By Beth Sullivan
Happily ( hopefully ), we still have some lovely days ahead of us to be out in the yard and woods. This year we seem to have an abundance of debris left on the ground by the wind storms of this past month. As stewards we can’t possibly take all the limbs and branches to the land fill. We know there are many good uses for what Mother Nature has left behind from her annual tree shake-out.
|A Song Sparrow perches on top of a brush pile but later will find refuge inside.|
A great deal of what has come down will stay on the ground, settling closer and closer to the earth and, gradually becoming composted, will re-nourish the soil. Bigger pieces take longer, but before they settle and rot they are of great use to wildlife. The bark and wood remain accessible, and are even more tempting to beetles, bugs and all sorts of creatures, which in turn attract woodpeckers and other birds to probe and poke. Under the wooden debris the earth often remains somewhat warmer and soft, longer into the cold season, making great places to shelter many kinds of invertebrates, salamanders, snakes, and other cold blooded creatures that will ultimately retreat deeper into the ground.
|During winter the snow cover helps insulate the pile.|
Help Mother Nature
We can assist the efforts by creating brush piles in areas where the autumn abundance has left us plenty of material. Believe it or not there is an art to making a good and longer-lasting brush pile that will welcome and shelter all manner of wildlife through the winter. The CT DEEP has a webpage dedicated to this. Their big projects often require BIG brush piles, but it doesn’t take heavy machinery to make a great protective place for wildlife. In my own woods I know the piles I make are not perfect, but they are always the places the sparrows and wrens seem to find first when the temperature drops.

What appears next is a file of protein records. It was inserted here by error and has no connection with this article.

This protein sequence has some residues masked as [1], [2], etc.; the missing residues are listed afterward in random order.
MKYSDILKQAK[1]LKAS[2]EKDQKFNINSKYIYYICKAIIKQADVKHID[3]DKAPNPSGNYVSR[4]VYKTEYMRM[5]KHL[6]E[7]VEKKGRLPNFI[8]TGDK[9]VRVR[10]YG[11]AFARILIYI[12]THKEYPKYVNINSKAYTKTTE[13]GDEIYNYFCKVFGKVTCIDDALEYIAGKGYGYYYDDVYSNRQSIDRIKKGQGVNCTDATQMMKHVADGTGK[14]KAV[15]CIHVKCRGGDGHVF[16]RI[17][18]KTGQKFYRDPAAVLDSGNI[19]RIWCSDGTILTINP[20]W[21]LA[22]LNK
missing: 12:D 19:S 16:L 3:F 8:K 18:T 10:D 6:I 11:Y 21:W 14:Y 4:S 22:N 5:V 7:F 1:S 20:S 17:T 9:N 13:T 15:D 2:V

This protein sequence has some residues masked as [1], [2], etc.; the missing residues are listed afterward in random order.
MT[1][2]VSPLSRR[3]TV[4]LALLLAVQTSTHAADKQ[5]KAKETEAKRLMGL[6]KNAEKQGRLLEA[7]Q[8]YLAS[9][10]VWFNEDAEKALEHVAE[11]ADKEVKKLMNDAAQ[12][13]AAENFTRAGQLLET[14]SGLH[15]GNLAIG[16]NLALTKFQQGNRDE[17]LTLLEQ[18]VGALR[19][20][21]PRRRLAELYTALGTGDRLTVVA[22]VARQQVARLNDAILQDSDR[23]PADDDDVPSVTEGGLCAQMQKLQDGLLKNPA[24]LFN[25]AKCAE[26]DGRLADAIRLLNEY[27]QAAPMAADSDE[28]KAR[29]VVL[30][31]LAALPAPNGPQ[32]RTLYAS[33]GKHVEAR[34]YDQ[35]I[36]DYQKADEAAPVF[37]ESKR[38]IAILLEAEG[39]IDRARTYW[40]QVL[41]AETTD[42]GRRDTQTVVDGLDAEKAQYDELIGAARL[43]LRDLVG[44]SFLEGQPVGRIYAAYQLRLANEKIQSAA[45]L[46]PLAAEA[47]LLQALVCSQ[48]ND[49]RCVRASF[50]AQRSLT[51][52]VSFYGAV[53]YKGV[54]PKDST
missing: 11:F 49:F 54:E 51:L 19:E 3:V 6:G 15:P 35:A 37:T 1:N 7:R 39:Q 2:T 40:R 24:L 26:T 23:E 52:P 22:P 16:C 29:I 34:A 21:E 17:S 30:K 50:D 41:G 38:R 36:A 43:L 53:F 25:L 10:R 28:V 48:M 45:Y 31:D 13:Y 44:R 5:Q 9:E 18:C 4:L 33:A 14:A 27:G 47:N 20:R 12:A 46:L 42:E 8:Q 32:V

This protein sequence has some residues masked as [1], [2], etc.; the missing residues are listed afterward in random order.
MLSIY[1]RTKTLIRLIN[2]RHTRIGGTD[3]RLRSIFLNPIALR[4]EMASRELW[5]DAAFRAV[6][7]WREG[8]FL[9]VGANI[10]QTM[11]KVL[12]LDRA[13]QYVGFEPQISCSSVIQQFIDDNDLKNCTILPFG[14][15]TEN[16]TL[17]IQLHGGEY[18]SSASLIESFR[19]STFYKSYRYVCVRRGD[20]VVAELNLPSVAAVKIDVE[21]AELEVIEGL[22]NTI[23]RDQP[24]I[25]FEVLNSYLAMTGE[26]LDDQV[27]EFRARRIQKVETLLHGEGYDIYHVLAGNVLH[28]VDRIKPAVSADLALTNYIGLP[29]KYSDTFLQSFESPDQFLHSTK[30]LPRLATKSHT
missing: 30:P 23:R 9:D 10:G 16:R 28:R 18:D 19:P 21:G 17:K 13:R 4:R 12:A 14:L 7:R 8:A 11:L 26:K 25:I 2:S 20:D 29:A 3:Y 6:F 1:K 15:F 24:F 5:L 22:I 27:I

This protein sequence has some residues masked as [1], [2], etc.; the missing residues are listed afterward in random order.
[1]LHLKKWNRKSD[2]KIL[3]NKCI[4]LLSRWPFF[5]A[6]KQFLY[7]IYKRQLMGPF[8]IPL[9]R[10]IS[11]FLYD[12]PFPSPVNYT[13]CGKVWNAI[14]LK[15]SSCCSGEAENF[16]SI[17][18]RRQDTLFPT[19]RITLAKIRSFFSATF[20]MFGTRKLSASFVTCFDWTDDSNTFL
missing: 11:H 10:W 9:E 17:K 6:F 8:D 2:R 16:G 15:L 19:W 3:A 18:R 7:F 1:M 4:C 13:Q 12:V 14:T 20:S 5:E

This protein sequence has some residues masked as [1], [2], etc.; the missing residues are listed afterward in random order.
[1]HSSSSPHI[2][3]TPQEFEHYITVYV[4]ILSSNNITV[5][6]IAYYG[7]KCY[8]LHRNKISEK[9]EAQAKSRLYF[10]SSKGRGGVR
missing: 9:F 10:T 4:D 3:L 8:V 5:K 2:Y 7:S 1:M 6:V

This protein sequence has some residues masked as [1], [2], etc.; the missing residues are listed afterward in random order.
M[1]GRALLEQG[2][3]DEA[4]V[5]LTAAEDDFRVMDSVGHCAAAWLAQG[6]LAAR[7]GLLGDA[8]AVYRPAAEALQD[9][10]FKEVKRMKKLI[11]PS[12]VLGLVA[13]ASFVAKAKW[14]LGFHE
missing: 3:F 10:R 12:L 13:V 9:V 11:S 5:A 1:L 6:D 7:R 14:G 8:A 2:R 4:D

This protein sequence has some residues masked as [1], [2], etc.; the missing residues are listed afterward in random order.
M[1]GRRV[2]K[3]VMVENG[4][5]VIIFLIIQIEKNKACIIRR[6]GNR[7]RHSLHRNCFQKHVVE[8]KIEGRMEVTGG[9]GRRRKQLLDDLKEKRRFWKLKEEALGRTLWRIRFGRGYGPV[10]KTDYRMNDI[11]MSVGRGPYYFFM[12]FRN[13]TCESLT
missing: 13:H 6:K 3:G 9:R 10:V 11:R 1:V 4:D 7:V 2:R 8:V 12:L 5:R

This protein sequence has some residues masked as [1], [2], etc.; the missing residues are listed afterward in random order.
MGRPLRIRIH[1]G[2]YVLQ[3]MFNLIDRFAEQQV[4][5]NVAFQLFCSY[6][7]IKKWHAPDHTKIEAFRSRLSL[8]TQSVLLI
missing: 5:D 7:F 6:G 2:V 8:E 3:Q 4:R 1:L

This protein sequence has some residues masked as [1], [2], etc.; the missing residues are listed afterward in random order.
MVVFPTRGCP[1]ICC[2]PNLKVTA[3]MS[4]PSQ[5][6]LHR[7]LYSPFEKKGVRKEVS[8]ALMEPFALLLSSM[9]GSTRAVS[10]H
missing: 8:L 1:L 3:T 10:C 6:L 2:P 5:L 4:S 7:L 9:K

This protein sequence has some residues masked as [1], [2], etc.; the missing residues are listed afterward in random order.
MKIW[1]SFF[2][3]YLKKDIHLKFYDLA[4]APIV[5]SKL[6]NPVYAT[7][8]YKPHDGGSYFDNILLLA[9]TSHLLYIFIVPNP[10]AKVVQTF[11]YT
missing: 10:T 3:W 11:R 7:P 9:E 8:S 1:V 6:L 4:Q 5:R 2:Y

Instead of loosely piled branches just left on the side of the trail, a beneficial brush pile is more solidly structured for durability. Heavier pieces are placed lowest down to provide support and structure as well as good sized gaps close to the ground. Mid-sized branches are criss–crossed in several layers on top next, and the whole pile is covered with smaller pieces, especially evergreen boughs, to add that final layer of insulation and protection. Think of the pile covered deep in snow in the dead of winter. The smaller spaces within are protected from biting winds and even retain some warmth from the ground in the face of sub-freezing temperatures. Small mammals can stash food nuts, seeds, and grasses eliminating the need to venture out. Birds also will find protection within. Larger predators cannot squeeze into the small spaces of sanctuary in the pile.
When you get out for a hike over these next months of cold, notice places where stewards have left piles along the trails. Some are simply piles which work fine for shelter, but some are more purposefully constructed to give our wildlife an extra hand.
|Brush does not need to go to a landfill, but consolidated into useful piles.|
|To make a good brush pile, put bigger pieces on the bottom, making nice holes.|
|Then pile on brush for shelter|
Watch that pile
If you still have the time and energy to do a bit more yard work, and you are lucky enough to have access to some woody debris left over from November storms, try out a deliberately created brush pile. If you can make it in in a place where you can observe it from a window, you will be rewarded with a new form of winter wildlife watching. Keep your eyes out for birds and check for mammal tracks. One friend had a young opossum find safety in her brush pile for the length of a long cold winter. I like to scatter bird seed, dried fruits and crumbled suet in and around my brush pile. It becomes a glorified bird feeder. Your can report your observations to Project Feeder Watch here. I often get a few unique birds at my brush pile feeder.
|You don't need big equipment to make a brush pile but it helps.|
Photographs by Beth Sullivan.